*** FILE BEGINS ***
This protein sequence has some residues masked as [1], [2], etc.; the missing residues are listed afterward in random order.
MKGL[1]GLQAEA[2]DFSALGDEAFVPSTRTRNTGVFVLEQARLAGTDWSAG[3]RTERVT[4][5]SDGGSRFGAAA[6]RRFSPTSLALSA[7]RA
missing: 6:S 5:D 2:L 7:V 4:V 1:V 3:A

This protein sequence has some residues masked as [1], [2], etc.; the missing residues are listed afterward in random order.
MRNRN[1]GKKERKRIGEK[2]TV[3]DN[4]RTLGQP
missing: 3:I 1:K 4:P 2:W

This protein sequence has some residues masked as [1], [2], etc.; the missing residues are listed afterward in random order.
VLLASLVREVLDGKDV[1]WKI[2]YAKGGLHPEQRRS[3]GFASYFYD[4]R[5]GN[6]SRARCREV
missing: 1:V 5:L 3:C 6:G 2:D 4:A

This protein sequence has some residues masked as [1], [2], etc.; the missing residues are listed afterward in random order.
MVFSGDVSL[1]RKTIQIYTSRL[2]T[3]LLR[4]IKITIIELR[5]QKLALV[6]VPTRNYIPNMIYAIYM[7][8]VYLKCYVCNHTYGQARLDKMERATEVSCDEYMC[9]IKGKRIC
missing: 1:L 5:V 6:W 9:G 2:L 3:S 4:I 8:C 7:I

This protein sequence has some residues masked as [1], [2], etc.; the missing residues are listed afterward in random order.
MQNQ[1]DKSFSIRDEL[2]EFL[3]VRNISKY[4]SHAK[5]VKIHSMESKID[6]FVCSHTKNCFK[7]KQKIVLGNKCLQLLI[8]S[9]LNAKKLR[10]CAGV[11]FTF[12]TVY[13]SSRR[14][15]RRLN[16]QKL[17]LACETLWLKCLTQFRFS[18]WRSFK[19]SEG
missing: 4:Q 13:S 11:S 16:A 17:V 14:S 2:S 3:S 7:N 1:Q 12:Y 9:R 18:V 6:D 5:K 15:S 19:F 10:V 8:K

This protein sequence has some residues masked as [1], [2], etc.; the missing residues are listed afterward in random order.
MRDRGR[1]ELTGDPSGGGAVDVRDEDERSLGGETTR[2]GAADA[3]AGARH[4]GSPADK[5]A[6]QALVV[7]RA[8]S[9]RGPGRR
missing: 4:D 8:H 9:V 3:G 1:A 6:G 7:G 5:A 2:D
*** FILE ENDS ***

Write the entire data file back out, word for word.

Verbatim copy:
This protein sequence has some residues masked as [1], [2], etc.; the missing residues are listed afterward in random order.
MKGL[1]GLQAEA[2]DFSALGDEAFVPSTRTRNTGVFVLEQARLAGTDWSAG[3]RTERVT[4][5]SDGGSRFGAAA[6]RRFSPTSLALSA[7]RA
missing: 6:S 5:D 2:L 7:V 4:V 1:V 3:A

This protein sequence has some residues masked as [1], [2], etc.; the missing residues are listed afterward in random order.
MRNRN[1]GKKERKRIGEK[2]TV[3]DN[4]RTLGQP
missing: 3:I 1:K 4:P 2:W

This protein sequence has some residues masked as [1], [2], etc.; the missing residues are listed afterward in random order.
VLLASLVREVLDGKDV[1]WKI[2]YAKGGLHPEQRRS[3]GFASYFYD[4]R[5]GN[6]SRARCREV
missing: 1:V 5:L 3:C 6:G 2:D 4:A

This protein sequence has some residues masked as [1], [2], etc.; the missing residues are listed afterward in random order.
MVFSGDVSL[1]RKTIQIYTSRL[2]T[3]LLR[4]IKITIIELR[5]QKLALV[6]VPTRNYIPNMIYAIYM[7][8]VYLKCYVCNHTYGQARLDKMERATEVSCDEYMC[9]IKGKRIC
missing: 1:L 5:V 6:W 9:G 2:L 3:S 4:I 8:C 7:I

This protein sequence has some residues masked as [1], [2], etc.; the missing residues are listed afterward in random order.
MQNQ[1]DKSFSIRDEL[2]EFL[3]VRNISKY[4]SHAK[5]VKIHSMESKID[6]FVCSHTKNCFK[7]KQKIVLGNKCLQLLI[8]S[9]LNAKKLR[10]CAGV[11]FTF[12]TVY[13]SSRR[14][15]RRLN[16]QKL[17]LACETLWLKCLTQFRFS[18]WRSFK[19]SEG
missing: 4:Q 13:S 11:S 16:A 17:V 14:S 2:S 3:S 7:N 1:Q 12:Y 9:R 18:V 6:D 5:K 15:S 19:F 10:V 8:K

This protein sequence has some residues masked as [1], [2], etc.; the missing residues are listed afterward in random order.
MRDRGR[1]ELTGDPSGGGAVDVRDEDERSLGGETTR[2]GAADA[3]AGARH[4]GSPADK[5]A[6]QALVV[7]RA[8]S[9]RGPGRR
missing: 4:D 8:H 9:V 3:G 1:A 6:G 7:G 5:A 2:D